BBC Symphony Orchestra 
Martyn Brabbins, Andrew Davis conductors

NMC  D281

Not only is this disc a tribute to Anthony Payne (1936-2021) who died shortly after his wonderful wife Jane Manning, but it can also be considered a memorial to the late Sir Andrew Davis, whose 2002 BBC Proms performance of Payne’s Visions and Journeys, recorded live in the Albert Hall, is brilliantly captured on this disc. This is a work you can think of as a seascape, in this case journeys to the Scilly Islands, which, as the composer admits, could often be turbulent. Payne captures the natural world with a real sense of wild excitement, ending with a series of ‘swells’ and little rhythmic figurations offering us, as the composer in his notes admits, ‘something of a postcard of the time taken to write it’.

It will be known to all that Payne has described himself as an Elgarian, and that his elaboration of the 3rd symphony has slipped into musical history. Half-Heard in the Stillness emerged from a commission in 1987 to reflect and ’somehow incorporate’ Elgar’s Memorial Chimes, ‘written for the Loughborough carillon’, into an orchestral work. Payne thus composed a twelve-minute ‘tone-poem’ as he calls it, which fleetingly uses one or two ‘haunting phrases’ which are half-heard within the texture. The resultant work is, though, rather dark and imposing.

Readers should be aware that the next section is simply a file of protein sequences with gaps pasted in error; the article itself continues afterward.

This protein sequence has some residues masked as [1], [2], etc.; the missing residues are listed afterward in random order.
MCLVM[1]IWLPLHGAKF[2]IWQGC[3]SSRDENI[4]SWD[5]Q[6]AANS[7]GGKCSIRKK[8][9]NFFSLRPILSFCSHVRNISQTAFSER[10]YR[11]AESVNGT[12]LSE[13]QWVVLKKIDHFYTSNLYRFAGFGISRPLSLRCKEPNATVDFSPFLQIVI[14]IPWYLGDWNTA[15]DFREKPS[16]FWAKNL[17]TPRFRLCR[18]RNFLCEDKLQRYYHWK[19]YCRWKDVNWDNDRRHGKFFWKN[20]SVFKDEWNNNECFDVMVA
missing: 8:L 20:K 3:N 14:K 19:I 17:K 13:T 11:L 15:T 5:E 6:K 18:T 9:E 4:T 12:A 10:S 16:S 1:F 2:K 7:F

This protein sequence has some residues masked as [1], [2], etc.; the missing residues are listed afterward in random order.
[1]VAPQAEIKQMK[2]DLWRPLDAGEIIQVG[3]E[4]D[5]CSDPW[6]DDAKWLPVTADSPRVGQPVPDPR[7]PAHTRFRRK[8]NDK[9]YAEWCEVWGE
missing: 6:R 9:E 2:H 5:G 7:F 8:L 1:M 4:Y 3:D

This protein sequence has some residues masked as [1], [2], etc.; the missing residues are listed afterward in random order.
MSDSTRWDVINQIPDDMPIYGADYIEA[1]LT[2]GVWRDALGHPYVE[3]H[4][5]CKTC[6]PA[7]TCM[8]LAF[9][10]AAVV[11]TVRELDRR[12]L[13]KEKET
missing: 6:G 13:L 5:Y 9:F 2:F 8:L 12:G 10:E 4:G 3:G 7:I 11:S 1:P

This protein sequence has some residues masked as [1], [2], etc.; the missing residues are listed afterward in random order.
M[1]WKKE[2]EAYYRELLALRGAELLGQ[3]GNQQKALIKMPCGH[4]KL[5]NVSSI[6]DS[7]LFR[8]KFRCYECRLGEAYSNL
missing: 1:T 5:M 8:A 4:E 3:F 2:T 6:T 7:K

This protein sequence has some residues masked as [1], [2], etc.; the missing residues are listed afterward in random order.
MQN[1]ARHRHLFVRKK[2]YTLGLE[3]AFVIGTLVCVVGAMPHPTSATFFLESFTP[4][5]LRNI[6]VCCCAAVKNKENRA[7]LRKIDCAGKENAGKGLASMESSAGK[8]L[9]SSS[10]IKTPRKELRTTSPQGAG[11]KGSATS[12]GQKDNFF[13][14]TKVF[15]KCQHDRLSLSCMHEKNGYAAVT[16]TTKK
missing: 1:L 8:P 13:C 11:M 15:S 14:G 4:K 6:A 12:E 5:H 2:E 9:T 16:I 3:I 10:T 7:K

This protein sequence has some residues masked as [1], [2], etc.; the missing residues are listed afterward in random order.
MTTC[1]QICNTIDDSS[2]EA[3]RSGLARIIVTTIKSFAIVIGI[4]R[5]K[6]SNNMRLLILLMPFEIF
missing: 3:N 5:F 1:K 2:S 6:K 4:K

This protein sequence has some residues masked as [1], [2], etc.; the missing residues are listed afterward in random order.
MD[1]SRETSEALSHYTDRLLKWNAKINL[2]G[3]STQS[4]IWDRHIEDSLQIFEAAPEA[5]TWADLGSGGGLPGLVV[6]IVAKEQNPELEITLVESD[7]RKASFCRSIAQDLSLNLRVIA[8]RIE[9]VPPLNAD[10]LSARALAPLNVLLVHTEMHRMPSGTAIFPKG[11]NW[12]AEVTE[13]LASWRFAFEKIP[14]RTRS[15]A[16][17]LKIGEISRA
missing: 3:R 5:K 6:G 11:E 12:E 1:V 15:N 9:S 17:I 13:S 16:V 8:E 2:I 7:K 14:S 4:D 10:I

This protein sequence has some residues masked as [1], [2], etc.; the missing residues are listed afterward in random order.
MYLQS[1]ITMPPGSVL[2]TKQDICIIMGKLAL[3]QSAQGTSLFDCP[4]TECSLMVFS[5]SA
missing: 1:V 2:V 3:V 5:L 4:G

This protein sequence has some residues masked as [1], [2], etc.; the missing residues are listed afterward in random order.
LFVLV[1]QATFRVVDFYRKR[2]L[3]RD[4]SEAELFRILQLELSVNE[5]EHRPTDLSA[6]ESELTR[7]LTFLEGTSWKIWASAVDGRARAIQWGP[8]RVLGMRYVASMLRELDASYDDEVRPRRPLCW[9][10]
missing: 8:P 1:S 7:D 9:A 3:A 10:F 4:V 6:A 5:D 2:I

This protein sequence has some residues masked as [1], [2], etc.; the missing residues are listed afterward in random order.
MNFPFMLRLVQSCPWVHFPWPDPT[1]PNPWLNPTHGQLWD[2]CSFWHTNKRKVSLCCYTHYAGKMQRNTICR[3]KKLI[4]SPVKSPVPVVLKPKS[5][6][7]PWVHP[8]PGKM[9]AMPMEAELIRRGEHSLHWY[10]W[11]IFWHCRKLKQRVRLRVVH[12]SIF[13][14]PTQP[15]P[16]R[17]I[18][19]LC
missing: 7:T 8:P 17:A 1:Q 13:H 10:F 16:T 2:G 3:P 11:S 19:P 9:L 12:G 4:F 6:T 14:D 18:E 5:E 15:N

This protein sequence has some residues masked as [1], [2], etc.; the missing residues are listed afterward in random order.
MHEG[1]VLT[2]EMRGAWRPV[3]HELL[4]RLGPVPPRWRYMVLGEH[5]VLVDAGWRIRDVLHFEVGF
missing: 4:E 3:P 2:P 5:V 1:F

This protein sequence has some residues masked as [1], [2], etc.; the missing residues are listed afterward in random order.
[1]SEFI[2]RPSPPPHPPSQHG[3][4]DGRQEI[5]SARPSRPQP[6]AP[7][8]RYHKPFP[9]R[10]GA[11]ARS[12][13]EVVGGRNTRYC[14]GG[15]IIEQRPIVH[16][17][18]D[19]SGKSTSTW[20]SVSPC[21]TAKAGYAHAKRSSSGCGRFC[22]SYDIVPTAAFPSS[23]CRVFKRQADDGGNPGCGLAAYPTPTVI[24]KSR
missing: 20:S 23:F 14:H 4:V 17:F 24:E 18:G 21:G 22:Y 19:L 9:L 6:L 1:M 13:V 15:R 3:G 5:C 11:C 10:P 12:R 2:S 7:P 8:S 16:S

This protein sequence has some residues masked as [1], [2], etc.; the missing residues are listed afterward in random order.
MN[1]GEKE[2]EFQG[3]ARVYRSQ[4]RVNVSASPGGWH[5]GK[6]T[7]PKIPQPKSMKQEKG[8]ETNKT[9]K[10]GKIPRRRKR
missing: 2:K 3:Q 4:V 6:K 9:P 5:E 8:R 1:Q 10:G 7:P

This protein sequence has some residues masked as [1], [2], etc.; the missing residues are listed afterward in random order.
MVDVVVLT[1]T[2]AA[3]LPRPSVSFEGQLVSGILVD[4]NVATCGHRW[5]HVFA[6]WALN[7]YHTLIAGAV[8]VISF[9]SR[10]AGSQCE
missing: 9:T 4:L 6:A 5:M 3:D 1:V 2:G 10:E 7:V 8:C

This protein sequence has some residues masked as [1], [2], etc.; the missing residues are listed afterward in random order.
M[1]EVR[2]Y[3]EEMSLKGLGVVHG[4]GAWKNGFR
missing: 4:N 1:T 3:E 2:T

The main work however is The Seeds Long Hidden, a set of variations dating from 1992-94. This covers a large canvas of almost half-an-hour. It is as near to an autobiographical work as you can imagine, and Payne tells us of the moment he fell in love with music aged twelve. Despite saying ‘I am suspicious of this age’s obsession with quotations’, he goes on to allude to, or quote, small extracts which have informed his musical development, including some from the Enigma Variations, Butterworth, Vaughan Williams and Frank Bridge. He also quotes his own Phoenix Mass Opus 1, and his Day in the Life of a Mayfly. This is a powerful work, even overpowering at times, with a great many notes and almost a feeling of violence and wildness. The excellent booklet notes by the composer go through the ten variations, although it is not always easy to hear when sections begin and end. The still centre of the work, based around the note B is a wonderfully magical moment of reflection.

Payne’s own music deserves to be heard, not just his Elgar elaboration, and this CD is a good place to start.

Review by Gary Higginson